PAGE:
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Lateral view of a Male Baetis (Baetidae) (Blue-Winged Olive) Mayfly Dun from Mystery Creek #43 in New York
Blue-winged Olives
Baetis

Tiny Baetis mayflies are perhaps the most commonly encountered and imitated by anglers on all American trout streams due to their great abundance, widespread distribution, and trout-friendly emergence habits.

Dorsal view of a Neoleptophlebia (Leptophlebiidae) Mayfly Nymph from the Yakima River in Washington
Some characteristics from the microscope images for the tentative species id: The postero-lateral projections are found only on segment 9, not segment 8. Based on the key in Jacobus et al. (2014), it appears to key to Neoleptophlebia adoptiva or Neoleptophlebia heteronea, same as this specimen with pretty different abdominal markings. However, distinguishing between those calls for comparing the lengths of the second and third segment of the labial palp, and this one (like the other one) only seems to have two segments. So I'm stuck on them both. It's likely that the fact that they're immature nymphs stymies identification in some important way.
27" brown trout, my largest ever. It was the sub-dominant fish in its pool. After this, I hooked the bigger one, but I couldn't land it.
Troutnut is a project started in 2003 by salmonid ecologist Jason "Troutnut" Neuswanger to help anglers and fly tyers unabashedly embrace the entomological side of the sport. Learn more about Troutnut or support the project for an enhanced experience here.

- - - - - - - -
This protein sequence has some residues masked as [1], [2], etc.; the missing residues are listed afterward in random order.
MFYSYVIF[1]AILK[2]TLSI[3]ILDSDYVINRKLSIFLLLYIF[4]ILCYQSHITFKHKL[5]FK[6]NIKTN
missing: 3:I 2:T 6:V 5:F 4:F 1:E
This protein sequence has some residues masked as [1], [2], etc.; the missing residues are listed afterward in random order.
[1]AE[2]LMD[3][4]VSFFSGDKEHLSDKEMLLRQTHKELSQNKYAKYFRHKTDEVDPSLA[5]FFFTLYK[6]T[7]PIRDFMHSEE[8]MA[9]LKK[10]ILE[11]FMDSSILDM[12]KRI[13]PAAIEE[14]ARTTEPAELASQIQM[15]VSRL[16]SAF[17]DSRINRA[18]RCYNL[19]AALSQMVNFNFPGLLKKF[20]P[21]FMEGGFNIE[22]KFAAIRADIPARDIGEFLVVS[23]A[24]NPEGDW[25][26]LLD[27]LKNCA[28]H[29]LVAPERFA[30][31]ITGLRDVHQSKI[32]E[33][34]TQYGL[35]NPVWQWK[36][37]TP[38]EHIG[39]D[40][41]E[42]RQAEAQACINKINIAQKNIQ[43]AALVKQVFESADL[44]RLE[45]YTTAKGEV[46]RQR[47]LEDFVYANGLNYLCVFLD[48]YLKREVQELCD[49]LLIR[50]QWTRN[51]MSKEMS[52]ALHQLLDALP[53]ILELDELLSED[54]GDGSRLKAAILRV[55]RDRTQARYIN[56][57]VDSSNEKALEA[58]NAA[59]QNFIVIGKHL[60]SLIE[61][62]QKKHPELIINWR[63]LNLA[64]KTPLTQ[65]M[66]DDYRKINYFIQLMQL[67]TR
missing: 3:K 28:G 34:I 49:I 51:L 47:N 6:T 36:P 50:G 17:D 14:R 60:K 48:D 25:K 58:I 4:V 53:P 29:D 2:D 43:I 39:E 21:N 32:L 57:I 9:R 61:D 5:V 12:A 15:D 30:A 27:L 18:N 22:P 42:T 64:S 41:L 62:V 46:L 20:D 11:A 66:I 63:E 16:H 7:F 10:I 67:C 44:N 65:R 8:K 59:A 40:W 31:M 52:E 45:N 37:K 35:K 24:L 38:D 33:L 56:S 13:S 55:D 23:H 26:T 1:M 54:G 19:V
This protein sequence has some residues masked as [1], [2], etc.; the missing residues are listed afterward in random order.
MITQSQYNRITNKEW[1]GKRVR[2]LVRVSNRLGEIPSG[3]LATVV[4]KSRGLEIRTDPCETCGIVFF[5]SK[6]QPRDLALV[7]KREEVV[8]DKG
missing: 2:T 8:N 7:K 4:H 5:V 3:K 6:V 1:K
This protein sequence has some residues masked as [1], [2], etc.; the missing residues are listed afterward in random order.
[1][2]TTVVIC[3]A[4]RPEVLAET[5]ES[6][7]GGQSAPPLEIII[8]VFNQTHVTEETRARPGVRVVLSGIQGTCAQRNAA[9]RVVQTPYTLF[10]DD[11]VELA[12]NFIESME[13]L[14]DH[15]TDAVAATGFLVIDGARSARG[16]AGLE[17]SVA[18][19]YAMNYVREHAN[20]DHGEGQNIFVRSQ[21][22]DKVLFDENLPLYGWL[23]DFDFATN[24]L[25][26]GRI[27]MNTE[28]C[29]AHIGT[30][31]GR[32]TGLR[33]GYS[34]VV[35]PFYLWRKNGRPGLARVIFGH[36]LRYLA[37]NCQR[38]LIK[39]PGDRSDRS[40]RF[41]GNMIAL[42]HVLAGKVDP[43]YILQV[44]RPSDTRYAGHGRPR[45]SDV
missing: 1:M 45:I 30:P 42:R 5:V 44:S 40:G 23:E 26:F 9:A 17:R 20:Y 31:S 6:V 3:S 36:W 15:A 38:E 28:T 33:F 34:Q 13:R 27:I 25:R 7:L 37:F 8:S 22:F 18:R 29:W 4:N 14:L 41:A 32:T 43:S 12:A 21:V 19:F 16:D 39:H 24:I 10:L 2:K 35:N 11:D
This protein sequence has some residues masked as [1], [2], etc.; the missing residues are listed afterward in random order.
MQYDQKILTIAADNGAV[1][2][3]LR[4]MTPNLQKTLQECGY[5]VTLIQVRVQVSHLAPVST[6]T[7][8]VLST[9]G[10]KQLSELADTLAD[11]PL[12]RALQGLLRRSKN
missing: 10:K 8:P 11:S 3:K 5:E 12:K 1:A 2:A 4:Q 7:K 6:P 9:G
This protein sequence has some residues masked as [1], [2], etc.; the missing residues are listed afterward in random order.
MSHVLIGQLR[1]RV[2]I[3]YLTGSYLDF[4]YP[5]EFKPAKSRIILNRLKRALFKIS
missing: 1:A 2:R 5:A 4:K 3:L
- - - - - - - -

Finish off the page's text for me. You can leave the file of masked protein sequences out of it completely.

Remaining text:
Updates from July 13, 2017

Updates from July 13, 2017

Photos by Troutnut from the American River in Washington

The American River in Washington
The American River in Washington
Elk tracks all over the gravel bars

From the American River in Washington
After an hour or more of getting skunked in beautiful water, I finally found a decent rising trout and got it to hit in this pool. Naturally, I had tied a knot poorly and it broke off on the hookset.

From the American River in Washington
The American River in Washington
The American River in Washington
The American River in Washington
The American River in Washington
The American River in Washington
The American River in Washington
The American River in Washington

Closeup insects by Troutnut from the American River in Washington

Lateral view of a Female Drunella grandis (Ephemerellidae) (Western Green Drake) Mayfly Dun from the American River in Washington
I collected this specimen while away from all my good photography equipment except the camera and one of my macro lenses, so I made do. The lighting is from lamps in a hotel room, so it was hard to edit for really true colors, but I tried to get as close as possible. The body was 13 mm long, wing 19 mm long.

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